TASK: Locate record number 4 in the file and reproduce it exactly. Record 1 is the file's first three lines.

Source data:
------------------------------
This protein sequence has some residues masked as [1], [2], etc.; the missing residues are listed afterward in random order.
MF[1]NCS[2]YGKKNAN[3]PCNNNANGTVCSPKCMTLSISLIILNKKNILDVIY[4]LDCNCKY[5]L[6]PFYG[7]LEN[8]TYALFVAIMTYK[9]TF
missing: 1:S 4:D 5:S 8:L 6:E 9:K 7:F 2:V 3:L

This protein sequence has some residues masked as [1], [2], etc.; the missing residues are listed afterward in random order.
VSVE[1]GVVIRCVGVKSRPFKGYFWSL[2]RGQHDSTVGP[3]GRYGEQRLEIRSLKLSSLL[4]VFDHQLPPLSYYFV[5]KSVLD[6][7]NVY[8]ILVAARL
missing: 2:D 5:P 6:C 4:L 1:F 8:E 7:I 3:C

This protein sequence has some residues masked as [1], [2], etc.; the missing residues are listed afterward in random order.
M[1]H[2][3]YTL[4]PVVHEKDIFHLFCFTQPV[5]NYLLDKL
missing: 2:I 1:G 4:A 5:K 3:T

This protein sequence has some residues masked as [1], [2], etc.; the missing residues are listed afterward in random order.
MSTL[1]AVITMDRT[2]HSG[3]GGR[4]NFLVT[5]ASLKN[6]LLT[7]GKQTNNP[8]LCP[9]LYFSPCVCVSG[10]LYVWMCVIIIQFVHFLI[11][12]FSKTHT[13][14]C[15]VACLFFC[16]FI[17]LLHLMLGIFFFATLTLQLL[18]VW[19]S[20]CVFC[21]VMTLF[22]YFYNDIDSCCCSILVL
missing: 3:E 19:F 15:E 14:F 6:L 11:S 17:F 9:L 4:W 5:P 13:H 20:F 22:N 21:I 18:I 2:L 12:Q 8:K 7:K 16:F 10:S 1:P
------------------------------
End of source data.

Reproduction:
This protein sequence has some residues masked as [1], [2], etc.; the missing residues are listed afterward in random order.
MSTL[1]AVITMDRT[2]HSG[3]GGR[4]NFLVT[5]ASLKN[6]LLT[7]GKQTNNP[8]LCP[9]LYFSPCVCVSG[10]LYVWMCVIIIQFVHFLI[11][12]FSKTHT[13][14]C[15]VACLFFC[16]FI[17]LLHLMLGIFFFATLTLQLL[18]VW[19]S[20]CVFC[21]VMTLF[22]YFYNDIDSCCCSILVL
missing: 3:E 19:F 15:E 14:F 6:L 11:S 17:F 9:L 4:W 5:P 13:H 20:F 22:N 21:I 18:I 2:L 12:Q 8:K 7:K 16:F 10:S 1:P